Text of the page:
Gentle Reader, I listen to music constantly; ear buds in, I wrap myself in the musical arms of whichever style and artist I’m in the mood for. Often, and alarmingly, I sing along, although my dulcet tones would sound more appropriate coming from rusty machinery or a bag of broken glass thrown out a window.But there’s something about live music. The give and take between artist and audience. The shared affection of large groups for performer. Nuance and spontaneity that cannot exist in recordings.
It’s been many years since I’ve been to a concert and I didn’t remember how much fun a live performance can be—it’s like when you reunite with someone after many years apart; you’ve forgotten how much you actually love being around them.Last weekend The Kid and I went to the Ritz, in Raleigh, to see Shakey Graves, a blues/rock/country troubadour. He had two opening acts.
The first was Kate Rhudy, a folksinger and songwriter. Her music was entertaining, but, her red-headed bass player stole the segment. He had the most magnificent mullet I’ve ever seen. It was haircut, fashion statement, and lifestyle choice. It deserves its own fan club.The next band was Illiterate Light. Historically, opening acts are place-holders. They are something to get through until the guy you came to see comes on.
Then drummer Jake Cochran and guitarist Jeff Gorman performed.
Firstly, they were a two-man band, which takes a particular kind of bravery and skill; the fewer music-makers onstage, the more attention is paid to each. During their first song, I decided they weren’t bad. Then they went into their second number, and along with the entire crowd, I watched it with my jaw on the ground. These guys were amazing. I could feel the delighted astonishment that flowed through the crowd. We were all musical Madame Curie’s and they were our discovery—we were instant fans.Cochran had an endearing charm, the cheeky good humor that drummers are famous for, and the ability of the best classic rockers. Gorman’s guitar riffs and electronic sound manipulation had us all cheering and gasping in near-unison. Their singing and performances were glorious and so full of emotion, that at one point I was afraid the boys might have a stroke. Their cover of Neil Young’s Vampire Blues was so exciting and intense I wanted a cigarette when it was over.They’ve recently been signed by a major recording label which will soon release the first single. I will keep you informed with date and info.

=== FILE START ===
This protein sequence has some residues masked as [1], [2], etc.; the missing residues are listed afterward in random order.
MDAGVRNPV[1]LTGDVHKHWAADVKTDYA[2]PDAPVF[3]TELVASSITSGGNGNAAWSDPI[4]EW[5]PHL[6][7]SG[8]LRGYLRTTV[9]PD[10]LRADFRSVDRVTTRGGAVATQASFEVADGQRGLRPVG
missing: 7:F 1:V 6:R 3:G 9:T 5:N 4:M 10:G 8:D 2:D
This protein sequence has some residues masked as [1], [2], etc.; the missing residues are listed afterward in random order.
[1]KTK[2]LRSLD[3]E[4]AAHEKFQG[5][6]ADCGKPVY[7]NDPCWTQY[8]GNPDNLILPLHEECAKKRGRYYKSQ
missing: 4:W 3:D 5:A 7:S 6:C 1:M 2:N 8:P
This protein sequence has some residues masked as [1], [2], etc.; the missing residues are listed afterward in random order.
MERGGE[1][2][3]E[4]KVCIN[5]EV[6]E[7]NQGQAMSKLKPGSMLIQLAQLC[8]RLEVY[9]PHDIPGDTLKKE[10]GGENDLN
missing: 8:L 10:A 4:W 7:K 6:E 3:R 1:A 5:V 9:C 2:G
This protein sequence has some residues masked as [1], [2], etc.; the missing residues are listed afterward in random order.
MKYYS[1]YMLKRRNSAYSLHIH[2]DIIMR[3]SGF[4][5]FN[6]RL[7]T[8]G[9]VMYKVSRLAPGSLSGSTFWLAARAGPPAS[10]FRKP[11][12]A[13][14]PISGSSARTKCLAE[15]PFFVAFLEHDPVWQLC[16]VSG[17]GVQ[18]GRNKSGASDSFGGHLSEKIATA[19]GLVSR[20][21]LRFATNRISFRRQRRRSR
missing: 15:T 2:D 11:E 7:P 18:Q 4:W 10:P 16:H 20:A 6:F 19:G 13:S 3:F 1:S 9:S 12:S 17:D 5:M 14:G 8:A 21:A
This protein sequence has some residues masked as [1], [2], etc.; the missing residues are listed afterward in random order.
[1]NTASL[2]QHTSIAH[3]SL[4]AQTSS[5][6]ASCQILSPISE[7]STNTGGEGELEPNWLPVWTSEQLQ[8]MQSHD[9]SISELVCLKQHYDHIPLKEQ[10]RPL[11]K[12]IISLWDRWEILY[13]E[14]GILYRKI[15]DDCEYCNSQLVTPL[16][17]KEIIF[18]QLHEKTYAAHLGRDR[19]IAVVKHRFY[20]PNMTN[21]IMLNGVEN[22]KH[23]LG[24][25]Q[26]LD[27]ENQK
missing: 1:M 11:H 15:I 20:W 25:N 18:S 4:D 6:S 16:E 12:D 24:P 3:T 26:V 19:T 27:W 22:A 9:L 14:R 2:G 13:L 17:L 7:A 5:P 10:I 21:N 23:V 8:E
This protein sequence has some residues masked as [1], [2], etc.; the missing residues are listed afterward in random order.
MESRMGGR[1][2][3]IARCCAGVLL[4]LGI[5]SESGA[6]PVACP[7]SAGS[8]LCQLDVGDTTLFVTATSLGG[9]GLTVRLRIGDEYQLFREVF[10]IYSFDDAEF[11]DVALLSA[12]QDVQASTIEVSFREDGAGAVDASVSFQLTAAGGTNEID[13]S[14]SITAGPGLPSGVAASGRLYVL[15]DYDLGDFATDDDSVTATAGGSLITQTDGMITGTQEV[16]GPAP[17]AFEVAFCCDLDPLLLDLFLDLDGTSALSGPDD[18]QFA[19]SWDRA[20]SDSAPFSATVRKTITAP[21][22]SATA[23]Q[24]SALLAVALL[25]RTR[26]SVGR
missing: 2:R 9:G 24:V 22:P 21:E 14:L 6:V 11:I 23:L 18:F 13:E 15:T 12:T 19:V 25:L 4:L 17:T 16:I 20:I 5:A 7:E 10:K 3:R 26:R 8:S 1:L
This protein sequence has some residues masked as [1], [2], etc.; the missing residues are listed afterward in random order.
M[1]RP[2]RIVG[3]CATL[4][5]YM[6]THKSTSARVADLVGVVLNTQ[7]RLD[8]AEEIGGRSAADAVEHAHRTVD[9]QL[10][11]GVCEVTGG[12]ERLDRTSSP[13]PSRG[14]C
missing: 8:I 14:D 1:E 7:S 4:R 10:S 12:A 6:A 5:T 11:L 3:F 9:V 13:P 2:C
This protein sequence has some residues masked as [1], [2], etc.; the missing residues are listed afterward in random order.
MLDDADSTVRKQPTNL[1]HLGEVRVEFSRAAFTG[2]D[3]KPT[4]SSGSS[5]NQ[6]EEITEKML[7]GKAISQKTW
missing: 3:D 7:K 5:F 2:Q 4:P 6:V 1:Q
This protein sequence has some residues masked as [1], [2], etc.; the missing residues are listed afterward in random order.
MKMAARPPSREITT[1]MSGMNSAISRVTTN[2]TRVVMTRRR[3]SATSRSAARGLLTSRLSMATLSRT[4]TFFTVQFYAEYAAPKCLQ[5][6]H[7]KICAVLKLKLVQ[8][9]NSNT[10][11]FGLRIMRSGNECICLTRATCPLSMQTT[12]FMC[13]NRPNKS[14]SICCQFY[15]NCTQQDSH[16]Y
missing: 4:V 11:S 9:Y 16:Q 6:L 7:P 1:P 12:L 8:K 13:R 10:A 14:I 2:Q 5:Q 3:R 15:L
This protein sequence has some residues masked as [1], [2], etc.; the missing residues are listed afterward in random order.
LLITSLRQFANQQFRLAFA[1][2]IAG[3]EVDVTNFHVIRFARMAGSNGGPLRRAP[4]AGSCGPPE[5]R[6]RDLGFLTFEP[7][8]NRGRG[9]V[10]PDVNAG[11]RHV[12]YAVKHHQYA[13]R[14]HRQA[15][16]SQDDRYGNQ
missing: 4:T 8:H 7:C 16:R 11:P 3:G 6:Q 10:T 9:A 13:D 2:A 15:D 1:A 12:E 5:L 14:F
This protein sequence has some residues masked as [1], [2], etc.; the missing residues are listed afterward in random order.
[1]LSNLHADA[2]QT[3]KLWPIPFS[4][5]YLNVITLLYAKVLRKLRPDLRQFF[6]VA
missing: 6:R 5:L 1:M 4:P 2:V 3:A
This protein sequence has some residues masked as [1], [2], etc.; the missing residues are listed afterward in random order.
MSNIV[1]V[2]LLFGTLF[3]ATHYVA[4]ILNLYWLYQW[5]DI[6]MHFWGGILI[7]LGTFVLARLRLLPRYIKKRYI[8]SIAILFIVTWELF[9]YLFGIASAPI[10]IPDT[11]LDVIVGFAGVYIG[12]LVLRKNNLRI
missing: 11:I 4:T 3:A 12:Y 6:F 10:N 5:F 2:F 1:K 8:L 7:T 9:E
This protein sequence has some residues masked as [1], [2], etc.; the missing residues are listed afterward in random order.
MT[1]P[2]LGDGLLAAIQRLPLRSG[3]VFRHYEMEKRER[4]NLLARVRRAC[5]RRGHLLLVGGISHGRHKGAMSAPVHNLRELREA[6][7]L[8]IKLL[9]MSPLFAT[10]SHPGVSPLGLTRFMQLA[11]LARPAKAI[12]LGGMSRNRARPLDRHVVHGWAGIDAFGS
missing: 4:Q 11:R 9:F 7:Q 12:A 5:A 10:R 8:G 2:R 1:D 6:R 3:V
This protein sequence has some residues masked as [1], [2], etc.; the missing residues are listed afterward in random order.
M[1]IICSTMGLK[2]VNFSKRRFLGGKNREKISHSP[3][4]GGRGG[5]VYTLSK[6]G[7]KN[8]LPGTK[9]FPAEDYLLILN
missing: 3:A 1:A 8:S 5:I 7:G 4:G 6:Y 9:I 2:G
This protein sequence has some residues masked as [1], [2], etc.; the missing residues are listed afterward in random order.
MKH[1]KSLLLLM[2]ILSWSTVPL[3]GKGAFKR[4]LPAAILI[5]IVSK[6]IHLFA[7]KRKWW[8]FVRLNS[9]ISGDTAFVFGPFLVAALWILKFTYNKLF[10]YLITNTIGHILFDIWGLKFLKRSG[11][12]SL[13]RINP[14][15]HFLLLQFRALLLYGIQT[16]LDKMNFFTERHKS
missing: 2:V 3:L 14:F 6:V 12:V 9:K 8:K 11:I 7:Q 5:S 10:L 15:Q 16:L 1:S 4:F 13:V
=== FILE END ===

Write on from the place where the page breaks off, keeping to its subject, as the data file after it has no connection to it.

They were so good I felt like I was in Hamburg, watching the Beatles in 1962. They were so good, I wasn’t sure Shakey could top them.
I needn’t have worried about him following Illiterate Light. He came out and his talent, skill, and charisma blew us all away.As musical “All About Eve” scenarios faded from my head, Graves played his first song, Roll The Bones with guitar and the one-man, foot-operated percussion instrument he’d designed and used during his tenure as the officially designated busker on the Mumford and Sons tour.He played songs like Counting Sheep and Kids These Days from his new album, Can’t Wake Up. The stage backdrop was the beautiful color-saturated artwork he’d created for its cover. It was at various times hard-rocking, funny, and touching. His sweet yet funny song, Dearly Departed had everybody singing along. It was a thrill seeing him performing the first tune of his I’d ever heard, Late July.
During Shakey’s set, The Kid smiled at me and said, “I’ll bet you have your column for tomorrow, don’t you?”I just smiled and nodded my head along to the music.
Thanks for your time.